It’s time for our monthly check in on the Pauper metagame. The banning of Fall from Favor paired with the release of Kaldheim has had a massive impact. For the second time in many months, there’s a new number one deck.
What’s caused these changes? The banning of Fall from Favor allowed some of the other powerful cards from Commander Legends – specifically Annoyed Altisaur and Boarding Party – to shine. Then Kaldheim brought along Pauper’s first dual lands with basic land types which helped to unlock all sorts of deck building possibilities. Let’s get to the Top 10, which has four archetypes that weren’t featured last time around.
Dropped from the Top 10: Heroic, Jeskai Affinity, Orzhov Midrange, Stompy
10. Bogles (Previously Unranked)
Pauper Bogles by reizouko - Top 8, February 20 Pauper Challenge
Bogles has been a staple of Pauper for years. Ancestral Mask and Ethereal Armor are powerful force multipliers and every year there are a few more cheap Auras that help to bolster the archetype. Bogles tends to shine when decks are not running a lot of pieces of Chainer’s Edict-style removal, but thanks to Cartouche of Solidarity and Khalni Garden, it has some counterplay. So why is it having a moment now?
Pauper usually has space for one deck that “goes tall” – that is a deck that wants to build one large threat and ride it to victory. Last time around, this spot went to Heroic. Heroic, however, lacks a way to end the game if it can’t attack. Bogles has access to Ram Through which can punch a hole in your opponent. It also added Arctic Treeline which makes Utopia Sprawl slightly better.
9. Cycling Songs (Previously Unranked)
Pauper Cycling Songs by TomatoCheese - Top 8, February 21 Pauper Challenge
Cycling Songs is a powerful combo deck that wants to use Songs of the Damned and a ton of cards that cycle for one mana to generate a ton of mana, get them back with Reaping the Graves, and then try to kill with Drannith Stinger. The deck is wild and pretty resilient. If anything, it’s gotten a boost from a lack of decks running incidental graveyard hate as a way to try and attack Ghostly Flicker lock decks. Given the current trends in Pauper, I can see this deck sticking around the Top 10 for a bit.
8. Dimir Delver (Previous Rank: 5)
Dimir Delver took a hit this month. It’s not that the deck got appreciably worse, but rather everything else got that much better. Perhaps that biggest knock on Dimir Delver is that it really does not want an early copy of Ice Tunnel, where it’s less aggressive cousin, Dimir Faeries, is better suited to have a tapped land on turn one.
7. Burn (Previously Unranked)
Burn is incredibly good at getting folks dead. While it lacks some of the recurring sources of damage that makes the deck a staple in other formats – namely Eidolon of the Great Revel and Sulfuric Vortex – it gets the job done with Thermo-Alchemist and Curse of the Pierced Heart. All that being said, Burn is perhaps the easiest deck to hate out of Pauper thanks to abundant amounts of cheap and effective life gain (Weather the Storm anyone?).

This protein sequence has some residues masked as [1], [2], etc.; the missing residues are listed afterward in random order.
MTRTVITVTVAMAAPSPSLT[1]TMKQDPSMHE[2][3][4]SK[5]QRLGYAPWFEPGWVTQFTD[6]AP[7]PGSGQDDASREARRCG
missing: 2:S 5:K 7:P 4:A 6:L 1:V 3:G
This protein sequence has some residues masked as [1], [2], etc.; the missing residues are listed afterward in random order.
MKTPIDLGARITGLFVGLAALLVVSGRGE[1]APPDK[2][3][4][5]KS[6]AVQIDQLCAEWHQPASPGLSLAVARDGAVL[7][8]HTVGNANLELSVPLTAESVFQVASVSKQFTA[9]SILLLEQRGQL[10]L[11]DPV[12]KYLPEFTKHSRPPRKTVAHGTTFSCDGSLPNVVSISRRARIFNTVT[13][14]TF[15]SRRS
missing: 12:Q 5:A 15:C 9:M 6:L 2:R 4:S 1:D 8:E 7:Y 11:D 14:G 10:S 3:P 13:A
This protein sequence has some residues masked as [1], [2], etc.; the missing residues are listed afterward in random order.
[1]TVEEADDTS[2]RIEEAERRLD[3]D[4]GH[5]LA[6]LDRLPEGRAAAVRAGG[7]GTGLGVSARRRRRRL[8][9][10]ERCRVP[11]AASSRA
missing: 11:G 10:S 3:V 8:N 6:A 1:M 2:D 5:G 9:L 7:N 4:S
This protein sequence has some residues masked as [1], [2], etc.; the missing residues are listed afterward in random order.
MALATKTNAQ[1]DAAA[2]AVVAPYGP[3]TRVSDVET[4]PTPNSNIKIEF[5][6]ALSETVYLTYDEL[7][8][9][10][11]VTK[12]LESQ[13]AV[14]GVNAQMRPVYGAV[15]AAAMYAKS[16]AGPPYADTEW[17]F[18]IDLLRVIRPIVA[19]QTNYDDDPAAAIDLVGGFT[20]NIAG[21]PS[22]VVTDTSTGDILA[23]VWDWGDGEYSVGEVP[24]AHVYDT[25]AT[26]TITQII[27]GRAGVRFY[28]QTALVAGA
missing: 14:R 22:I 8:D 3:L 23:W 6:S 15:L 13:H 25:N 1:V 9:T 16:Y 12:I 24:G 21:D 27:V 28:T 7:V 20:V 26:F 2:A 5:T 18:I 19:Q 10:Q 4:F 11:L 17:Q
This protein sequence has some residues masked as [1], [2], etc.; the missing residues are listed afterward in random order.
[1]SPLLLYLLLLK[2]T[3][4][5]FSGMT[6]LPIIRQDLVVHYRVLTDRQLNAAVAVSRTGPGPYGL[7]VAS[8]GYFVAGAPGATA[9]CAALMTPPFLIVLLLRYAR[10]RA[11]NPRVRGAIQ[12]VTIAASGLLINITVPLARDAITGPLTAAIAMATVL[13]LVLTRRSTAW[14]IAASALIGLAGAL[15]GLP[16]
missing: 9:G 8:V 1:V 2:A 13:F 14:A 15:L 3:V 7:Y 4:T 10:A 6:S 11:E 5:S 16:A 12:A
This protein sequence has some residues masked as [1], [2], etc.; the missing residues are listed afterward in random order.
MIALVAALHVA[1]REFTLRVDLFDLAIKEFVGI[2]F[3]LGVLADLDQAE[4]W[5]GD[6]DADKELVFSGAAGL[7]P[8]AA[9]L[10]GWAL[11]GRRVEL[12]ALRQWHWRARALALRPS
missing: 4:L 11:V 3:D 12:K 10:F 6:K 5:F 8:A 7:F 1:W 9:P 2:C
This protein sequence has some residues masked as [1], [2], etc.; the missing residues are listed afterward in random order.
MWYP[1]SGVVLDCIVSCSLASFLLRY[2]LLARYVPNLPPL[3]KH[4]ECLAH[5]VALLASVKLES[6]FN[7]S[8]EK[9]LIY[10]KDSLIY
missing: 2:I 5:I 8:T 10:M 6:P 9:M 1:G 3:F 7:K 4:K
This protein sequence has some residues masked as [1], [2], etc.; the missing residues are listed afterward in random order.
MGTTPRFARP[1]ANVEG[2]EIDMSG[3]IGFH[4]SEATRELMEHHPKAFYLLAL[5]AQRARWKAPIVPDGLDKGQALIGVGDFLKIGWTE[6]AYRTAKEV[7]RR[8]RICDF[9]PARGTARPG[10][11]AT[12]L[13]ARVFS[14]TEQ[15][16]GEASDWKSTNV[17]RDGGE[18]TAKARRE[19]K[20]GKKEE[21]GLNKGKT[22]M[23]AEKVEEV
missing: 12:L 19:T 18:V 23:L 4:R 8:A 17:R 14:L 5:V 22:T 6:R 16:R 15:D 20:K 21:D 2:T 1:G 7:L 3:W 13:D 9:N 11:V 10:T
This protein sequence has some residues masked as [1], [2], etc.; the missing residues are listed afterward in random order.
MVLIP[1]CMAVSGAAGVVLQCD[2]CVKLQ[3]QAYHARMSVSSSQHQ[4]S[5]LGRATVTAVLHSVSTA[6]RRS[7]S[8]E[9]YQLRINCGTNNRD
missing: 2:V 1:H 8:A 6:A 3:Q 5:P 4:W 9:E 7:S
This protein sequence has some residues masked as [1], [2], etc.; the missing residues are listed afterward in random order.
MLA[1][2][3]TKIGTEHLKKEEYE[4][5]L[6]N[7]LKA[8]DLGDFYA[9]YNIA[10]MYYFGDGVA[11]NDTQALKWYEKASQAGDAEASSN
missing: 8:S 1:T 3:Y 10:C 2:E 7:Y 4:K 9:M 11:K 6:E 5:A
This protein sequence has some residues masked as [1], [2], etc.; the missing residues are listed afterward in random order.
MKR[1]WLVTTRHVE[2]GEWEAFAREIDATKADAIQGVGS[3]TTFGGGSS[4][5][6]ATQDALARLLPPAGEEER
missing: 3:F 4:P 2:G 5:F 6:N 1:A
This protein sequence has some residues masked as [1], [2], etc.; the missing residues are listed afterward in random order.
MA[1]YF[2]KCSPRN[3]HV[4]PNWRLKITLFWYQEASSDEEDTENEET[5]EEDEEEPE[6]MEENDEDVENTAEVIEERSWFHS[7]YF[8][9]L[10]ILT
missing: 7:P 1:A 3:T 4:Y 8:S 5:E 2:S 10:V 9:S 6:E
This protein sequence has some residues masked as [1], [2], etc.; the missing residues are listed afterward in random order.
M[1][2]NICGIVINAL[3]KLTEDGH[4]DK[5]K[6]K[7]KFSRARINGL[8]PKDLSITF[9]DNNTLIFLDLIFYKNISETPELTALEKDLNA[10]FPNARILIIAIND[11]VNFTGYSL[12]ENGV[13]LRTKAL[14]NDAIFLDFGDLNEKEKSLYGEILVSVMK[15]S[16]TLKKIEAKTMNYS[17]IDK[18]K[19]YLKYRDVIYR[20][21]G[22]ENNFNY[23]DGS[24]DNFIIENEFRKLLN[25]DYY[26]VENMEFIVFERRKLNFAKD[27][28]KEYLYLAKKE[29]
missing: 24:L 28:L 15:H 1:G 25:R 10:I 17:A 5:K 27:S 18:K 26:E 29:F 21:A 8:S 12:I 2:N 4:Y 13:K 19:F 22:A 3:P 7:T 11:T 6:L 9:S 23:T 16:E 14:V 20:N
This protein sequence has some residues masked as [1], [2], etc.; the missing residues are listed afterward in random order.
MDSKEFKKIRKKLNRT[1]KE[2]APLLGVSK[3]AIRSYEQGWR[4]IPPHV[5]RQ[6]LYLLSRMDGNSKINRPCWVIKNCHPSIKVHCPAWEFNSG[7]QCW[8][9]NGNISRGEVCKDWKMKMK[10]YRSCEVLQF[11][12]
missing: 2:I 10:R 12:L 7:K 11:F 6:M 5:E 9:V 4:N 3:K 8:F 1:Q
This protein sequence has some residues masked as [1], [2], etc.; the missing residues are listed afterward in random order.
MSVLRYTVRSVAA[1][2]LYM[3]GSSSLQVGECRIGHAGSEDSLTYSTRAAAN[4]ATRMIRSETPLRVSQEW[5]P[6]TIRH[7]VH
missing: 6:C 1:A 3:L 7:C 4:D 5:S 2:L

6. Elves (Previously Unranked)
We’re starting to see a theme: decks that can operate on minimal lands have had a good few weeks. This is due in part to the success of Gruul and Jund Ramp strategies, which can pack up to eight main deck pieces of land destruction. Elves is a deck that can attack from multiple angles and, despite being composed of multiple tiny creatures, is fairly resilient to sweepers. This deck rewards knowing the weak points of the other top decks and packing a kill mechanism that can exploit said flaws.
5. Dimir Faeries (Previous Rank:1)
Dimir Faeries got two new tools in Behold the Multiverse and Ice Tunnel, and yet it took a pretty significant hit in the standings. What gives?
In my experience, the ramp decks perform fairly well against this strategy and, seeing as how they’re some of the most played decks currently, it follows that Dimir Faeries might be struggling a bit. There have already started to be some adjustments – such as copies of Bonder’s Ornament main – to account for this shift.
4. Gruul/Jund Ramp (Previous Rank:10)
Full disclosure: I do not think this strategy is as good as it’s ranking. While it’s absolutely a strong archetype, it’s getting a boost from being the new kid on the block. Ramp is a novel deck that has some unbeatable draws. That being said we’re seeing the metagame adjust to the presence of a powerful Ponza strategy. The next step will be to see if these decks can adapt to their role as top player as opposed to underdog.
3. Flicker Tron (Previous Rank: 2)
My current working theory is that Tron has survived this long because some of the powers that be knew that Pauper was going to be getting a power boost. The philosophy that raised the power level across all Constructed formats has finally trickled down to Pauper. The result is Tron – the best deck in the format for almost 18 months – has fallen from perennial gold medalist to bronze. Tron is not going anywhere but as other decks continue to get new tools that Tron cannot easily add, I expect the deck’s standing to fluctuate.
2. Izzet Faeries (Previous Rank: 6)
Time and time again, Dimir and Izzet Faeries continue to flip flop in the standings. Sometimes having cheap red removal is better, especially when you can back that up with Fiery Cannonade. Volatile Fjord has been a boon to the deck as well, giving it outs to have red sources that help discount on Spire Golem.
1. Boros Bully (Previous Rank: 4)
Boros Bully is the de facto beatdown in the new Pauper. It won both the February 19 and 20 Challenges and has taken down four of the eight events since Kaldheim hit the scene. Battle Screech and Squadron Hawk square up nicely against targeted removal. The air force also does a decent job of getting around Annoyed Altisaur with the help of Rally the Peasants and the deck packs Prismatic Strands to get around Fiery Cannonade. All in all, a winning recipe.